Historians record that the history of Guilsfield goes back to the 5th Century AD . It’s Welsh name is Cedigfa, which translates as hemlock of which there used to be a large abundance. In the 6th Century it became inextricably linked with Aelhaiarn, the patron saint, who has a separate page on this website. With its sister church, Capella of Pool, Guilsfield was annexed to the mother church of Meifod in the 14th or 15th century but on more than one occasion appropriated by the Bishop of St Asaph. Through the next two or three centuries, the history of both village and church were varied and reflected population decline and growth. One undated reference from the 19th century tells that Guilsfield was an extensive parish with 6 townships and the chapelry of Llanfechain ( several miles north). This entry refers to the living as being a vicarage in the Arch deaconry and Diocese of St Asaph, rated in the Kings Book at £11 and endowed with a fourth part of the tithes (the rest belonging to Christ Church, Oxford).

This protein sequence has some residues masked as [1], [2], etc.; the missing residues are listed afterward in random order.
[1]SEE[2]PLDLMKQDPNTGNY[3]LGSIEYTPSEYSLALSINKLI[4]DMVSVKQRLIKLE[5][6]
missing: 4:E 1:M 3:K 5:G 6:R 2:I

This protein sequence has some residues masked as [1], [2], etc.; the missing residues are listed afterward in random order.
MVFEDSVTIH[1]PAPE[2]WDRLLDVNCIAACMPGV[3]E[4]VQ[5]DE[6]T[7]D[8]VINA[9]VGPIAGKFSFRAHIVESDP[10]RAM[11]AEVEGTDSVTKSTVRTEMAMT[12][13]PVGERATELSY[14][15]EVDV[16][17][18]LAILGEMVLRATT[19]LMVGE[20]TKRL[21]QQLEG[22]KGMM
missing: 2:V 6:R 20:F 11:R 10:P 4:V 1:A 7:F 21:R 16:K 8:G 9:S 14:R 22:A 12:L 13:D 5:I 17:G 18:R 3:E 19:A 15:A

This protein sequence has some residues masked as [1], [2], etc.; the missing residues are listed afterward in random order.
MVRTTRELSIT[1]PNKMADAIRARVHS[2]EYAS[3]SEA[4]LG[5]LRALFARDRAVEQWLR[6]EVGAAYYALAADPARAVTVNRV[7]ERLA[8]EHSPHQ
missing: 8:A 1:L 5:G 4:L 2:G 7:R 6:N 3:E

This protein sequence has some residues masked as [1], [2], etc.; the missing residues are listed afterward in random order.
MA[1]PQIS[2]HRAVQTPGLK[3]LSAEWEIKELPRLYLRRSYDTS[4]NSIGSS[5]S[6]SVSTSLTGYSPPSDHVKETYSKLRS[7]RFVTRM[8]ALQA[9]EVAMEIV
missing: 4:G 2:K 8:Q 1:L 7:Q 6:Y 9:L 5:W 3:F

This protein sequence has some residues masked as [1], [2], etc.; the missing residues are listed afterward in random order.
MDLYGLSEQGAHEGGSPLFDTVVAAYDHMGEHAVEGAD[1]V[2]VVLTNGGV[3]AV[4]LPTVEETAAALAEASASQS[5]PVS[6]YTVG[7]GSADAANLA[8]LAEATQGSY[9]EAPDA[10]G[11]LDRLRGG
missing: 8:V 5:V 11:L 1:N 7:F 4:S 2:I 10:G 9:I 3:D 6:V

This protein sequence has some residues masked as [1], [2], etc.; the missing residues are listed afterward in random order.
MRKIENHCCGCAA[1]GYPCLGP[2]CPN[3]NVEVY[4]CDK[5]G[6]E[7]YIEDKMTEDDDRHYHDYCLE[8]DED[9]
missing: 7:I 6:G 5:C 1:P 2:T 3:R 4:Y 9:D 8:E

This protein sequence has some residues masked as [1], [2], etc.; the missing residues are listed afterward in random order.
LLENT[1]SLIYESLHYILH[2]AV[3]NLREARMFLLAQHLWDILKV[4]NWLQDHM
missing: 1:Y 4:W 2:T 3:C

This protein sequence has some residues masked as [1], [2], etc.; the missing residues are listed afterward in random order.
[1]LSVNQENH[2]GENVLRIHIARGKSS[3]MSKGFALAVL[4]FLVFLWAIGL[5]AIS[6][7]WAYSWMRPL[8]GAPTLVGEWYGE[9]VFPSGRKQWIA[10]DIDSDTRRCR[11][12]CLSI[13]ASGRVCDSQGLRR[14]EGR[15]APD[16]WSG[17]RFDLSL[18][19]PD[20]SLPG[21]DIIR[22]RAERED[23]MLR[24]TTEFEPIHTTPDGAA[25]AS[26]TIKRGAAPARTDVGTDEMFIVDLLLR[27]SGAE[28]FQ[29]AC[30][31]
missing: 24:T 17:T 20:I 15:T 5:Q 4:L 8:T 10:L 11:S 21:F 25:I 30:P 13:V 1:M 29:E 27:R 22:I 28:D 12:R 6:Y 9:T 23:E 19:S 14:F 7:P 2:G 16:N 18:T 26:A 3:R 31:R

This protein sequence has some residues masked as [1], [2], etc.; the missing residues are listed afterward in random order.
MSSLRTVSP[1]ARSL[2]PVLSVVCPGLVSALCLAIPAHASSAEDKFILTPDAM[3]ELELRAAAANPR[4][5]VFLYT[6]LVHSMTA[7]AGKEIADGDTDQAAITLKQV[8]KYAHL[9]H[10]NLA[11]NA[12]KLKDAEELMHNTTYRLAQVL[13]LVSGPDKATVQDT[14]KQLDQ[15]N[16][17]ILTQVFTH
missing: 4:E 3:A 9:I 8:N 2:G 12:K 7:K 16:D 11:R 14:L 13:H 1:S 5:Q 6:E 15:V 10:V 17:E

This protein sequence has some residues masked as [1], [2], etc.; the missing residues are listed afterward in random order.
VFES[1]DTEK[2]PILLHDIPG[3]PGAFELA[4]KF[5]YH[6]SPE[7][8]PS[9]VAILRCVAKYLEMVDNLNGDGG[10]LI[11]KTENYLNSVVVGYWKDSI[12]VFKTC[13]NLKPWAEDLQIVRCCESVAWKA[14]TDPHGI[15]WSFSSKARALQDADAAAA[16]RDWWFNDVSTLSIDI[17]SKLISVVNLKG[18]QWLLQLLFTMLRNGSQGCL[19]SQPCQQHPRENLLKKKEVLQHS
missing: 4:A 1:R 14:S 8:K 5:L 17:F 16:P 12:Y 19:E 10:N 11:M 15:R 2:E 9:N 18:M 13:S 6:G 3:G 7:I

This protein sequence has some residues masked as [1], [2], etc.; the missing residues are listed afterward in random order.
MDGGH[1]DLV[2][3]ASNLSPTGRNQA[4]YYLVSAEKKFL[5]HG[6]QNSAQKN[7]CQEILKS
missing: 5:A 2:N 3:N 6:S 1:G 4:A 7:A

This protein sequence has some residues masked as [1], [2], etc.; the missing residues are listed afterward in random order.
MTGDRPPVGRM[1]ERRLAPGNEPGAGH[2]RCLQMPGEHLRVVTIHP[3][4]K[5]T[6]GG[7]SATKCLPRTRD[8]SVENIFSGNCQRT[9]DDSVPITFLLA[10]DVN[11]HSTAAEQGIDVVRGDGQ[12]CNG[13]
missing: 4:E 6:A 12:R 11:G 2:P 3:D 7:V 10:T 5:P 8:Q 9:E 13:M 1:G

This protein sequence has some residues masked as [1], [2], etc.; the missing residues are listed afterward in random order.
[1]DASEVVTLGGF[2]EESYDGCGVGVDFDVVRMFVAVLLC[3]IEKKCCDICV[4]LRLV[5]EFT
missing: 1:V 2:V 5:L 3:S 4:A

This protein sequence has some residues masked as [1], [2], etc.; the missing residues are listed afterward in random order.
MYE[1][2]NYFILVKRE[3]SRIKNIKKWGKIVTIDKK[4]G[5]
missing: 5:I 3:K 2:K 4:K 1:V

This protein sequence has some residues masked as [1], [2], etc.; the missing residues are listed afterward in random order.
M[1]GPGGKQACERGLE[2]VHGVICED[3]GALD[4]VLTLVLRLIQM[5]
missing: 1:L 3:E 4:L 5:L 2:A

Some old photos, probably Pre-WW1:
We include some brief highlights of the features of the church, as well as the tower and bells, and a full history of the church can be obtained from the Vicar. Obviously, more modern history is available both of the village and church on various web sites and in literature in the church.
Contrast the photo above with those from Christmas 1873, before the Victorian restoration:
Consideration of the restoration plans at a Vestry meeting on 13th April 1877 was reported in a local paper at a Restoration Vestry Minute and the opening services on 7th August 1879 at Restoration of Guilsfield Church Opening Services.
A former Vicar, David G Rees, who emigrated to Canada, reflects on his time in Guilsfield in Guilsfield in Retrospect 1950 to 1958.
A leaflet with instructions for a short walk around Guilsfield pointing out some of it’s history and beginning at the Church is available to view, print and download at Guilsfield History Walk.